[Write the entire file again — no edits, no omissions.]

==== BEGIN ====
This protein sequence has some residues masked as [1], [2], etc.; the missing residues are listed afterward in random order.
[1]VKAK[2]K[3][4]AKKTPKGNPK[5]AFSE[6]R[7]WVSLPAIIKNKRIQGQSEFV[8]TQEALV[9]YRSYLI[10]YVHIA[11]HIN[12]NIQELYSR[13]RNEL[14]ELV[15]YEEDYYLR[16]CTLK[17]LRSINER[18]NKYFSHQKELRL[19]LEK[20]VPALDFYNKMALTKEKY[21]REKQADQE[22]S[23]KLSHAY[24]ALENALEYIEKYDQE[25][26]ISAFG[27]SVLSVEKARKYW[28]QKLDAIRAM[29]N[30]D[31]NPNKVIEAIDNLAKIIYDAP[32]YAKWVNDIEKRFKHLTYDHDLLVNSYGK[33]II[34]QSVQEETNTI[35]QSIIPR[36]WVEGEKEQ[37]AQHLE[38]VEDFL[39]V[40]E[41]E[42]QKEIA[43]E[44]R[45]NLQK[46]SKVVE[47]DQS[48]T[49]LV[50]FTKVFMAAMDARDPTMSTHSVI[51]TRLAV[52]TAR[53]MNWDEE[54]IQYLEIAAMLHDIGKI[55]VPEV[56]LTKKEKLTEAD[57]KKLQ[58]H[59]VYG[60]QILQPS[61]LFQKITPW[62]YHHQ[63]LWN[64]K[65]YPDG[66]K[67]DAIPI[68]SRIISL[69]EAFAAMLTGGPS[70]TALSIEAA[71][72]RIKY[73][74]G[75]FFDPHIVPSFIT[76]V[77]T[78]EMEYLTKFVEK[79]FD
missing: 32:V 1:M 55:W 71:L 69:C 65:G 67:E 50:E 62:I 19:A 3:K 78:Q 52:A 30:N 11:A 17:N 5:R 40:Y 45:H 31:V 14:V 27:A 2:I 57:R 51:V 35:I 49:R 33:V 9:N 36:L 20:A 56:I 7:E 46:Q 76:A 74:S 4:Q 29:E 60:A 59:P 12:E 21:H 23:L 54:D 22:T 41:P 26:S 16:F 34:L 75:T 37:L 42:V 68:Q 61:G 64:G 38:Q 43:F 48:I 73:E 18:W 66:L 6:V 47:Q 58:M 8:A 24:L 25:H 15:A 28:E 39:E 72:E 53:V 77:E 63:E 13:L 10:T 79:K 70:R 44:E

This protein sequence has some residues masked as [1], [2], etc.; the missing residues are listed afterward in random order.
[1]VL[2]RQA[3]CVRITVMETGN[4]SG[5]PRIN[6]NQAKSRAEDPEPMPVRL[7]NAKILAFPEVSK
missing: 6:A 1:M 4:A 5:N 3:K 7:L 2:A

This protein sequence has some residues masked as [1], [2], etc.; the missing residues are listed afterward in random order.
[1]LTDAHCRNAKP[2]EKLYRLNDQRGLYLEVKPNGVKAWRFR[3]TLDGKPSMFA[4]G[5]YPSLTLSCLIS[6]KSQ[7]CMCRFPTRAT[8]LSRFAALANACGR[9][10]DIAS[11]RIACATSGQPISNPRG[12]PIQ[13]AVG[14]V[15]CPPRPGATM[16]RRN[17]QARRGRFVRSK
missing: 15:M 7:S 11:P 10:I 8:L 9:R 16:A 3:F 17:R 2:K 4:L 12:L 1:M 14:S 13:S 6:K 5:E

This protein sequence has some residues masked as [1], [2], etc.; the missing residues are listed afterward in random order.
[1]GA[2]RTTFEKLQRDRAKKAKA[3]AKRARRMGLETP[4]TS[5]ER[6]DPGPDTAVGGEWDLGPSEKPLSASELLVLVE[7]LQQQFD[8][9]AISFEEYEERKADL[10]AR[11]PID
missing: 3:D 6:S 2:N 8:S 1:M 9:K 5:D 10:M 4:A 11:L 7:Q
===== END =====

This protein sequence has some residues masked as [1], [2], etc.; the missing residues are listed afterward in random order.
[1]VKAK[2]K[3][4]AKKTPKGNPK[5]AFSE[6]R[7]WVSLPAIIKNKRIQGQSEFV[8]TQEALV[9]YRSYLI[10]YVHIA[11]HIN[12]NIQELYSR[13]RNEL[14]ELV[15]YEEDYYLR[16]CTLK[17]LRSINER[18]NKYFSHQKELRL[19]LEK[20]VPALDFYNKMALTKEKY[21]REKQADQE[22]S[23]KLSHAY[24]ALENALEYIEKYDQE[25][26]ISAFG[27]SVLSVEKARKYW[28]QKLDAIRAM[29]N[30]D[31]NPNKVIEAIDNLAKIIYDAP[32]YAKWVNDIEKRFKHLTYDHDLLVNSYGK[33]II[34]QSVQEETNTI[35]QSIIPR[36]WVEGEKEQ[37]AQHLE[38]VEDFL[39]V[40]E[41]E[42]QKEIA[43]E[44]R[45]NLQK[46]SKVVE[47]DQS[48]T[49]LV[50]FTKVFMAAMDARDPTMSTHSVI[51]TRLAV[52]TAR[53]MNWDEE[54]IQYLEIAAMLHDIGKI[55]VPEV[56]LTKKEKLTEAD[57]KKLQ[58]H[59]VYG[60]QILQPS[61]LFQKITPW[62]YHHQ[63]LWN[64]K[65]YPDG[66]K[67]DAIPI[68]SRIISL[69]EAFAAMLTGGPS[70]TALSIEAA[71][72]RIKY[73][74]G[75]FFDPHIVPSFIT[76]V[77]T[78]EMEYLTKFVEK[79]FD
missing: 32:V 1:M 55:W 71:L 69:C 65:G 67:E 50:E 62:I 19:A 3:K 78:Q 52:A 30:N 11:A 17:N 5:R 40:Y 45:H 31:V 14:V 27:A 2:I 57:R 51:V 35:I 49:R 33:V 9:N 36:L 20:A 56:I 7:E 46:Q 76:A 74:S 4:Q 29:E 60:A 59:P 12:E 21:H 23:L 54:D 22:T 41:P 26:S 16:F 34:L 75:T 37:L 42:V 68:Q 61:G 64:G 38:Q 43:F 48:I 73:E 18:W 66:L 6:V 47:Q 58:M 8:A 24:L 25:H 15:A 28:E 39:E 72:E 53:V 77:E 63:E 13:L 10:T 79:K 70:R 44:E

This protein sequence has some residues masked as [1], [2], etc.; the missing residues are listed afterward in random order.
[1]VL[2]RQA[3]CVRITVMETGN[4]SG[5]PRIN[6]NQAKSRAEDPEPMPVRL[7]NAKILAFPEVSK
missing: 6:A 1:M 4:A 5:N 3:K 7:L 2:A

This protein sequence has some residues masked as [1], [2], etc.; the missing residues are listed afterward in random order.
[1]LTDAHCRNAKP[2]EKLYRLNDQRGLYLEVKPNGVKAWRFR[3]TLDGKPSMFA[4]G[5]YPSLTLSCLIS[6]KSQ[7]CMCRFPTRAT[8]LSRFAALANACGR[9][10]DIAS[11]RIACATSGQPISNPRG[12]PIQ[13]AVG[14]V[15]CPPRPGATM[16]RRN[17]QARRGRFVRSK
missing: 15:M 7:S 11:P 10:I 8:L 9:R 16:A 3:F 17:R 2:K 4:L 12:L 1:M 14:S 13:S 6:K 5:E

This protein sequence has some residues masked as [1], [2], etc.; the missing residues are listed afterward in random order.
[1]GA[2]RTTFEKLQRDRAKKAKA[3]AKRARRMGLETP[4]TS[5]ER[6]DPGPDTAVGGEWDLGPSEKPLSASELLVLVE[7]LQQQFD[8][9]AISFEEYEERKADL[10]AR[11]PID
missing: 3:D 6:S 2:N 8:S 1:M 9:K 5:D 10:M 4:A 11:L 7:Q